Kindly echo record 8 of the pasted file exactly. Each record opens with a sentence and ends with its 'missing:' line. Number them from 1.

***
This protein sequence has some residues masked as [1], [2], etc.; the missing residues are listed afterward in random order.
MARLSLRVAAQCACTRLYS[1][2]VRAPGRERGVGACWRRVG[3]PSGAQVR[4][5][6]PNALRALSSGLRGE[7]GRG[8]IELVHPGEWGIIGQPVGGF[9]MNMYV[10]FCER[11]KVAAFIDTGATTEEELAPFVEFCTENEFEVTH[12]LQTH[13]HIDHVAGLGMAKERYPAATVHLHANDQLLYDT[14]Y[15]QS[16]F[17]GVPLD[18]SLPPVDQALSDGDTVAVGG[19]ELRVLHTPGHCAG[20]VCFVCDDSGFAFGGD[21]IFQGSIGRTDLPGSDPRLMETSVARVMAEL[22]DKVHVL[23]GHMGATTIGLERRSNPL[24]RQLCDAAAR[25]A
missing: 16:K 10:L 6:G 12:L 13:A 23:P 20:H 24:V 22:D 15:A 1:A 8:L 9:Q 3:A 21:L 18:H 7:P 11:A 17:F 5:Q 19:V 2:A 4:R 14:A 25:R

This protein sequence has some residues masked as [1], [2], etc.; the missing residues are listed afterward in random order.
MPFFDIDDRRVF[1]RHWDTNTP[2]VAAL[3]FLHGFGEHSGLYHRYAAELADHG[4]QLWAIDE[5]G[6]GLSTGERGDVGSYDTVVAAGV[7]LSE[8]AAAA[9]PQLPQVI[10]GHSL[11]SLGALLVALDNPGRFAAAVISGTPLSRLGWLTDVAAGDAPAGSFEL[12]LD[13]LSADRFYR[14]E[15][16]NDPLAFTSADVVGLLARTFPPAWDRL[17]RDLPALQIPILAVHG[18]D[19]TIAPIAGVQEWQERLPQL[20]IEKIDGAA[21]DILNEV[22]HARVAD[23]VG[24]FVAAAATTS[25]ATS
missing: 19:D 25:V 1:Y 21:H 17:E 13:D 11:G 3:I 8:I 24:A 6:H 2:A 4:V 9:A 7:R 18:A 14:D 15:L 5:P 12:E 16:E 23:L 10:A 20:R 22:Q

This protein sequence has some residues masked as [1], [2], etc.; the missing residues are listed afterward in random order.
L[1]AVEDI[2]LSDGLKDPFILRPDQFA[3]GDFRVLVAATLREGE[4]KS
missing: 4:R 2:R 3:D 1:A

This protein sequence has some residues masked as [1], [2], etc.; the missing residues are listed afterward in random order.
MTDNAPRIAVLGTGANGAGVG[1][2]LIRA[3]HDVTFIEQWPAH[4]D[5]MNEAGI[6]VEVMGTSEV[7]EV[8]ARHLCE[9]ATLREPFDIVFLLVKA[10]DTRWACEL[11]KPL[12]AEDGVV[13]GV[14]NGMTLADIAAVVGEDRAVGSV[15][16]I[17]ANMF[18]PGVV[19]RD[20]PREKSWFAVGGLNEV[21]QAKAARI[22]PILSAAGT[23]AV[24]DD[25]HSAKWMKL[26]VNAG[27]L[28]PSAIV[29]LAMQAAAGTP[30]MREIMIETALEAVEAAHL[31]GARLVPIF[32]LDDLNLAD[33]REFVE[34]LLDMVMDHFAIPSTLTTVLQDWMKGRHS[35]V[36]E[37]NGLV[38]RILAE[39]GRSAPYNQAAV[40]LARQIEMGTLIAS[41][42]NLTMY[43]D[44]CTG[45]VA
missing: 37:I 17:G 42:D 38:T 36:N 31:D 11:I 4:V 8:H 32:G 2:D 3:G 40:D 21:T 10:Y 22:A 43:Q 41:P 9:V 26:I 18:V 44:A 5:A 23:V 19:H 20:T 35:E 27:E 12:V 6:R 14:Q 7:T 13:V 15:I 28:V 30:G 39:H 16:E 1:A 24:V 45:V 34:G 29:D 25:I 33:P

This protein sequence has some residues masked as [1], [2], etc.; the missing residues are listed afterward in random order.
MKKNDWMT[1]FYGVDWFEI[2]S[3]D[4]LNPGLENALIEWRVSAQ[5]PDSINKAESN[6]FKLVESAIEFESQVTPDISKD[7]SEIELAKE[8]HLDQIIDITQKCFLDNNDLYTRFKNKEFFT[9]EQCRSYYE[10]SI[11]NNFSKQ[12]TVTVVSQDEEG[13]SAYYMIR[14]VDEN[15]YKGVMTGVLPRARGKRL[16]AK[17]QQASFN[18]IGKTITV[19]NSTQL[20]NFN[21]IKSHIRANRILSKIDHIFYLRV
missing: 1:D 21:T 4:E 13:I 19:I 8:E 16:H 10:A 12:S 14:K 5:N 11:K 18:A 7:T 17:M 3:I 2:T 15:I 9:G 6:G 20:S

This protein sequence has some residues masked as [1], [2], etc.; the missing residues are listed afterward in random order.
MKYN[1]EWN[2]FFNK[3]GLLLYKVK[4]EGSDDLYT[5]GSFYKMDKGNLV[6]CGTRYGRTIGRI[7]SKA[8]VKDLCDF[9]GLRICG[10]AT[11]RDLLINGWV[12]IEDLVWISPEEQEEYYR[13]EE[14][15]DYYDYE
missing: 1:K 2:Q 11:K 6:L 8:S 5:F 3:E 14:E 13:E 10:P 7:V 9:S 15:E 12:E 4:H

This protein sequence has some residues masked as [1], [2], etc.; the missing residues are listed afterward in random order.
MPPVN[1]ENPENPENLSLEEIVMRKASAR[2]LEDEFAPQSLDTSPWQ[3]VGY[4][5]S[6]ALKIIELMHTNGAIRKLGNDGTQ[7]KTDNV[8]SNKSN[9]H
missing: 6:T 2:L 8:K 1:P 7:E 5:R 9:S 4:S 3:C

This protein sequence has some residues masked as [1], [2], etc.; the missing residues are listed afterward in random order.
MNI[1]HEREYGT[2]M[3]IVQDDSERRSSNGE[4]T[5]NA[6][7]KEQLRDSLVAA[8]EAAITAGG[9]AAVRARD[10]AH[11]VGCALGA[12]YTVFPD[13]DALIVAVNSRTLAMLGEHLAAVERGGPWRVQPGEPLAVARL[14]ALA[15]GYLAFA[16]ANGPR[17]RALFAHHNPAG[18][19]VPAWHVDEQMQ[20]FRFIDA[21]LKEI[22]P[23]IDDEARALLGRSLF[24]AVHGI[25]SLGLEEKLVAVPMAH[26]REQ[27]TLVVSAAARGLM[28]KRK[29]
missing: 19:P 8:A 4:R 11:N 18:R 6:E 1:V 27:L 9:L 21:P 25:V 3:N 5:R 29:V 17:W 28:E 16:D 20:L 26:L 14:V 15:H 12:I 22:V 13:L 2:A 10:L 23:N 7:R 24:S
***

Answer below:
This protein sequence has some residues masked as [1], [2], etc.; the missing residues are listed afterward in random order.
MNI[1]HEREYGT[2]M[3]IVQDDSERRSSNGE[4]T[5]NA[6][7]KEQLRDSLVAA[8]EAAITAGG[9]AAVRARD[10]AH[11]VGCALGA[12]YTVFPD[13]DALIVAVNSRTLAMLGEHLAAVERGGPWRVQPGEPLAVARL[14]ALA[15]GYLAFA[16]ANGPR[17]RALFAHHNPAG[18][19]VPAWHVDEQMQ[20]FRFIDA[21]LKEI[22]P[23]IDDEARALLGRSLF[24]AVHGI[25]SLGLEEKLVAVPMAH[26]REQ[27]TLVVSAAARGLM[28]KRK[29]
missing: 19:P 8:A 4:R 11:N 18:R 6:E 1:V 27:L 9:L 21:P 25:V 3:N 5:R 29:V 17:W 28:E 16:D 20:L 26:L 14:V 15:H 12:I 22:V 13:L 2:A 10:L 23:N 7:R 24:S